Jackson Browne is the quintessential 1970s singer-songwriter, a sensitive individual who analysed his difficult relationships into songs. He was extremely well connected into the 1970s soft-rock scene – he dated Laura Nyro and Joni Mitchell, wrote the Eagles‘ first hit single, and produced Warren Zevon’s breakthrough album.
Primarily, Browne’s a lyricist, one of the best text writers in pop music, whether he’s tackling international politics:
On the radio talk shows and TVfrom ‘Lives In The Balance’
You hear one thing again and again
How the USA stands for freedom
And we come to the aid of a friend
Or analysing relationships:
You keep it upfrom ‘In The Shape Of A Heart’
You try so hard
To keep a life from coming apart
And never know
The shallows and the unseen reefs
That are there from the start
In the shape of a heart
Jackson Browne’s most artistically successful decade was the 1970s, during which he made five studio albums. Browne’s right-hand man during this era was guitarist, fiddler, and falsetto vocalist David Lindley, who enlivened Browne’s albums with his instrumental work. Browne’s voice is boyish, and not always engaging, and Lindley helped to make his records more accessible.
Here is my ranking of Browne’s 1970s albums:
#5 Jackson Browne (Saturate Before Using)
Jackson Browne’s debut didn’t emerge for six years after he wrote ‘These Days’ for the Nitty Gritty Dirt Band. His first record, for David Geffen’s Asylum album, is his most minimal, and outside the singles, his material is simply presented – it’s the only 1970s album that guitarist David Lindley doesn’t appear on. It’s the singles that shine – ‘Doctor My Eyes’ was the surprise hit, but I prefer the gospel-tinged ‘Rock Me On The Water’ and the plaintive ‘Jamaica Say You Will’.
Favourite Song: ‘Jamaica Say You Will’
The daughter of a captain on the rolling seas
She would stare across the water from the trees
#4 For Everyman
Browne raided his back catalogue for his second album, featuring already well-known songs like ‘These Days’ and ‘Take It Easy’. The arrangements are fuller, and David Lindley’s guitar and fiddle parts are prominent, joining The Section musicians Russ Kunkel, Craig Doerge, and Leland Sklar. Elton John plays piano on the rollicking ‘Redneck Friend’, but my favourite is ‘For Everyman’, a post-apocalyptic vision of sailing to a new society, with David Crosby on backing vocals.
Favourite Song: ‘For Everyman’
Everybody’s just waiting to hear from the one
Who can give them the answers
And lead them back to that place
In the warmth of the sun
Where sweet childhood still dances
#3 Running on Empty
Jackson Browne’s best-known work is a live album of all-new songs, themed around the seedy side of a musician’s life on the road. Browne was a big enough star by 1977 to take The Section and David Lindley as his backing band, and the album was recorded live on stage, as well as in hotel rooms and backstage. Unusually, Browne includes covers, like a charming version of ‘Stay’ spotlighting Lindley’s falsetto vocals, and co-writers on most tracks. But the title track, one of only two Browne solo compositions, is the standout, a sweeping, Springsteen-esque tale of nostalgia and determination.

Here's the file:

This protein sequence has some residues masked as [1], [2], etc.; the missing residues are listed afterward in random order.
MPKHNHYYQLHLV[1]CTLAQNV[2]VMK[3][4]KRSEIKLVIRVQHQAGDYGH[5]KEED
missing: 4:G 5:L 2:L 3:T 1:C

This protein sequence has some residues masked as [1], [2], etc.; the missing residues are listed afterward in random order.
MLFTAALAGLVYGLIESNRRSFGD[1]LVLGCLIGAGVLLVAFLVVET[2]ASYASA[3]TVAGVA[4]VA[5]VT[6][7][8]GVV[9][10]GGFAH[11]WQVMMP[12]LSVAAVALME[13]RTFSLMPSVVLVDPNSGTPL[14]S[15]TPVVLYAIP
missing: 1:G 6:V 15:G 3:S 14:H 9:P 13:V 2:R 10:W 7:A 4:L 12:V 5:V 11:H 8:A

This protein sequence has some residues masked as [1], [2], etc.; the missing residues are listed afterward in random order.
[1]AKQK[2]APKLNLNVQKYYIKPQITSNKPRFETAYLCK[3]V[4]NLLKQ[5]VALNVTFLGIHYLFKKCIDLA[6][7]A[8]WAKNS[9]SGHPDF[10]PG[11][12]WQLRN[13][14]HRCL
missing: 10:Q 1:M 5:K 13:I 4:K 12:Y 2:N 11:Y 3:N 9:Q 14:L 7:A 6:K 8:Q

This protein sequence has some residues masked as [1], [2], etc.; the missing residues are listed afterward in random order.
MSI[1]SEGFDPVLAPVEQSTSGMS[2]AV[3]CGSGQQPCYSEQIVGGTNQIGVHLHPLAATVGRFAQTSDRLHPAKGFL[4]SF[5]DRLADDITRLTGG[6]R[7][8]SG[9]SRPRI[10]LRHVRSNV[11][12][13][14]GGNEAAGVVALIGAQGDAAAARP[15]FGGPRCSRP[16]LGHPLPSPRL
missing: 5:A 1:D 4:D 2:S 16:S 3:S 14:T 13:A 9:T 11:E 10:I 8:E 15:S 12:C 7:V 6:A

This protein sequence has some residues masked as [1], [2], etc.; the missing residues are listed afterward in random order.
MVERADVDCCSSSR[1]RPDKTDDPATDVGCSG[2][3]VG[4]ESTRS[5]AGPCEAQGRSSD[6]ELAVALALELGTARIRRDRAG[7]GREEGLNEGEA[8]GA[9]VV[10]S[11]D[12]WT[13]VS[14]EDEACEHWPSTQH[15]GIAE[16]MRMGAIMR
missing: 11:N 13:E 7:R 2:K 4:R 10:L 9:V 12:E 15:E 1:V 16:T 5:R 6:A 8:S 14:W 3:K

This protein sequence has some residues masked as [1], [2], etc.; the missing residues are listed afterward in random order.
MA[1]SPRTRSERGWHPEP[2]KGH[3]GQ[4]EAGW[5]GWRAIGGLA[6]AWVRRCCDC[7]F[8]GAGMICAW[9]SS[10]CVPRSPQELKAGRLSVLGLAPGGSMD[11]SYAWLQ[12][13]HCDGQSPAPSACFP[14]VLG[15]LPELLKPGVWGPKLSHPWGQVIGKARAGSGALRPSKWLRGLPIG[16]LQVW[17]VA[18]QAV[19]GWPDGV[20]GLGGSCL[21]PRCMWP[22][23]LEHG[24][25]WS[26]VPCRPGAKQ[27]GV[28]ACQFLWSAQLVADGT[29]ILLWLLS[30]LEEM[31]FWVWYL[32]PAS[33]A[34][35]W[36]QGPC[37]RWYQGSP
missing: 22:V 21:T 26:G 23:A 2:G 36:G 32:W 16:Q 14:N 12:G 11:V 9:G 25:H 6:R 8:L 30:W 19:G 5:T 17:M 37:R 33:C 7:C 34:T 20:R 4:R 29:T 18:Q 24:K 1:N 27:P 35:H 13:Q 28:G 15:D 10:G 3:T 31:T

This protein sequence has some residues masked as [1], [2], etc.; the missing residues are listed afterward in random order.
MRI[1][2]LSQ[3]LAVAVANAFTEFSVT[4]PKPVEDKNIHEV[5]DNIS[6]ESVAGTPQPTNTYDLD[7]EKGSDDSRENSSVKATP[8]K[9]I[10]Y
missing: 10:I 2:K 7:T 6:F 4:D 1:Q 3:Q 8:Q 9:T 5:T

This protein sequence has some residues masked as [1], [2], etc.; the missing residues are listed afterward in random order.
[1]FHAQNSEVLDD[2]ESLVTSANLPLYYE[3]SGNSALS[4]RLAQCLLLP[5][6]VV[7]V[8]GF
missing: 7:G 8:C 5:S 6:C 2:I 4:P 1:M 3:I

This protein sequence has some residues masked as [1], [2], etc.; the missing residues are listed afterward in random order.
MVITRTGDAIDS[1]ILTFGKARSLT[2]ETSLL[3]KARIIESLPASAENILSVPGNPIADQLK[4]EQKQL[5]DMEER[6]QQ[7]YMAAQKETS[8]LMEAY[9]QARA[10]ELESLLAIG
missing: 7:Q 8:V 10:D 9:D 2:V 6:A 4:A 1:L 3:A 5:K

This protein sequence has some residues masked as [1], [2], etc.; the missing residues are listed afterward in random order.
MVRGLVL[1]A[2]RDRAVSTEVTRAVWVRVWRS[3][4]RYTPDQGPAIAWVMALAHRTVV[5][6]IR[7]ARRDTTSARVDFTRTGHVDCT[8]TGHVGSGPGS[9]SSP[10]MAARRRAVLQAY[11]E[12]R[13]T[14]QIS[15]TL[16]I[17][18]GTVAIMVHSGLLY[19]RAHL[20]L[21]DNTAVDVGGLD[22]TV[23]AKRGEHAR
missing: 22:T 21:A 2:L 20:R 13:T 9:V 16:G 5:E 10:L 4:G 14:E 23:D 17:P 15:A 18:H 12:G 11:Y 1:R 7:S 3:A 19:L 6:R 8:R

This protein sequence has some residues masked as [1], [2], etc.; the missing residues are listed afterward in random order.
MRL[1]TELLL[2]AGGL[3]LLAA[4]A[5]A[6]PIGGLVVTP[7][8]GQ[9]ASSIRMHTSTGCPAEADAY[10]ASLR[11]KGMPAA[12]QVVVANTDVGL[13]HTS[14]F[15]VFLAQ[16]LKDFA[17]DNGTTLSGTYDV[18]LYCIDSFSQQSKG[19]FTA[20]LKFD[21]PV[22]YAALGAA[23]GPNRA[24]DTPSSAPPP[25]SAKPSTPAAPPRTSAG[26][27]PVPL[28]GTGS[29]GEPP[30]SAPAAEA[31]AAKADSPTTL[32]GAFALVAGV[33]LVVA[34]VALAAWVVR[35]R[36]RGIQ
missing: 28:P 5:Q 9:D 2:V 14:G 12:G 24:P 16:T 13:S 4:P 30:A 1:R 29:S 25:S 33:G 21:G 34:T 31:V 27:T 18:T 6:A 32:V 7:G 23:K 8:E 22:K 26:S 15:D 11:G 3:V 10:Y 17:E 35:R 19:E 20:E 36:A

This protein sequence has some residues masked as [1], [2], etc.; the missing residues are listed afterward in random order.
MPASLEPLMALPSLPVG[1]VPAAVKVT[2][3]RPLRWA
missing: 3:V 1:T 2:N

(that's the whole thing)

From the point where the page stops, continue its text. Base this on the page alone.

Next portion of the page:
Favourite Song: ‘Running on Empty’
Look around for the friends that I used to turn to to pull me through
Looking into their eyes I see them running too
#2 The Pretender
Browne’s life was affected by personal tragedy during the recording of The Pretender – his wife Phyllis Major committed suicide, leaving Browne as a young solo father. These events are covered in the brief, wrenching ‘Sleep’s Dark and Silent Gate’. Production duties on Browne’s fourth album are handled by Jon Landau, who gives Browne’s music more detail than usual. ‘The Fuse’ is one of my favourite Browne deep cuts, and the title track is a fascinating look forward to 1980s yuppies. But my favourite track is ‘Your Bright Baby Blues’, with its warm arrangements and amazing backing band; Little Feat’s Lowell George is prominent on slide guitar and backing vocals, Bill Payne on organ, E-Street Band’s Roy Bittan on piano, Chuck Rainey on bass, and Jim Gordon on drums.
Favourite Song: ‘Your Bright Baby Blues’
No matter how fast I run
I can never seem
To get away from me
#1 Late For The Sky
Jackson Browne attained maximum Jackson Browne-ness with his third album, featuring gorgeous meditations on death and the apocalypse, accompanied by David Lindley’s guitar and fiddle. To save his label money after the expensive For Everyman, Browne used his live band, and they sound great. Apart from the mundane rocker ‘Walking Slow’, every track is strong, and mournful expositions like ‘For A Dancer’ and ‘Fountain of Sorrow’ are prime Browne. But my favourite song is the title track, especially the moment when Browne’s voice cracks on the final note.
Favourite Song: ‘Late For The Sky’
How long have I been sleeping?
How long have I been drifting alone through the night?
How long have I been running for that morning flight?
Through the whispered promises and the changing light
Of the bed where we both lie
Late for the sky
Although the 1970s were his heyday, Jackson Browne released some strong songs after his first decade – tracks like 1982’s poppy ‘Somebody’s Baby’ and 1993’s gorgeous ‘Sky Blue and Black’ are among his finest. I recommend 2004’s double-disc The Very Best of Jackson Browne as a fine career overview.
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